Eccentricity and Fluting in Young–Growth Western Hemlock in Oregon
Stem irregularities can influence estimates of tree and stand attributes, efficiency of manufacturing processes, and quality of wood products. Eccentricity and fluting were characterized in young, managed western hemlock stands in the Oregon Coast Range. Sixty-one trees were selected from pure western hemlock stands across a range of age, site, and densities. The trees were felled and disks were removed from breast height, base of live crown, and various percentage-of-height locations along the bole. Indices of out-of roundness (OOR), pith-off-center (POC), and fluting severity (fluting index) were computed, flutes were counted, and depth of deepest flute was measured on each disk. These variables were related to relative tree height, tree diameter, and several stand- and tree-level attributes. The lower portions of stems tended to be more out-of-round and have a higher degree of off-centered piths than upper stem heights. Basal and breast-height disks had a higher number of flutes, deeper flutes, and higher fluting severity compared to disks from upper stem positions. Tree size (diameter at 4.5 ft) was only weakly correlated with OOR and uncorrelated with POC, but strongly correlated with more flutes, deeper flutes, and higher fluting severity. OOR and POC were not significantly correlated with any other tree or stand attributes. The fluting variables were positively correlated with stand age and overall tree growth rate and negatively correlated with trees/ac. Thus, silvicultural practices that result in more rapid growth, wider spacing, and longer rotations are likely to result in more extensive fluting but will have little or no effect on stem eccentricity. West. J. Appl. For.18(4):221–228.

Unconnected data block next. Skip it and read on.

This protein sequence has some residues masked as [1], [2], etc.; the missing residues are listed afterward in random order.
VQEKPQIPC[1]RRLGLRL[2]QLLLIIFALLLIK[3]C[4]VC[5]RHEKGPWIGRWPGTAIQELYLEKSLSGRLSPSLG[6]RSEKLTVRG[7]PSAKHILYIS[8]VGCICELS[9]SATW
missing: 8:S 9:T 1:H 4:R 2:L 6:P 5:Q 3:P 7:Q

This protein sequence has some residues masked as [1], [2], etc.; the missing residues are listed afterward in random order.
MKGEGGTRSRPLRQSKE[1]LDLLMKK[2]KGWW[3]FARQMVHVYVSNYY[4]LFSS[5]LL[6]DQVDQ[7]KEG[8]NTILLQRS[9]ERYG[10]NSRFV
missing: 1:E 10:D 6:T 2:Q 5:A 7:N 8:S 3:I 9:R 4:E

natural resource management;
Document Type: Miscellaneous
Pacific Northwest Research Station, 3625-93rd Avenue SW, Olympia, WA, 98512,
Department of Wood Science and Engineering, Oregon State University, Corvallis, OR, 97331,
Publication date: October 1, 2003
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Each regional journal of applied forestry focuses on research, practice, and techniques targeted to foresters and allied professionals in specific regions of the United States and Canada. The Western Journal of Applied Forestry covers the western United States, including Alaska, and western Canada; WJAF will also consider manuscripts reporting research in northern Mexico that has potential application in the southwestern United States.
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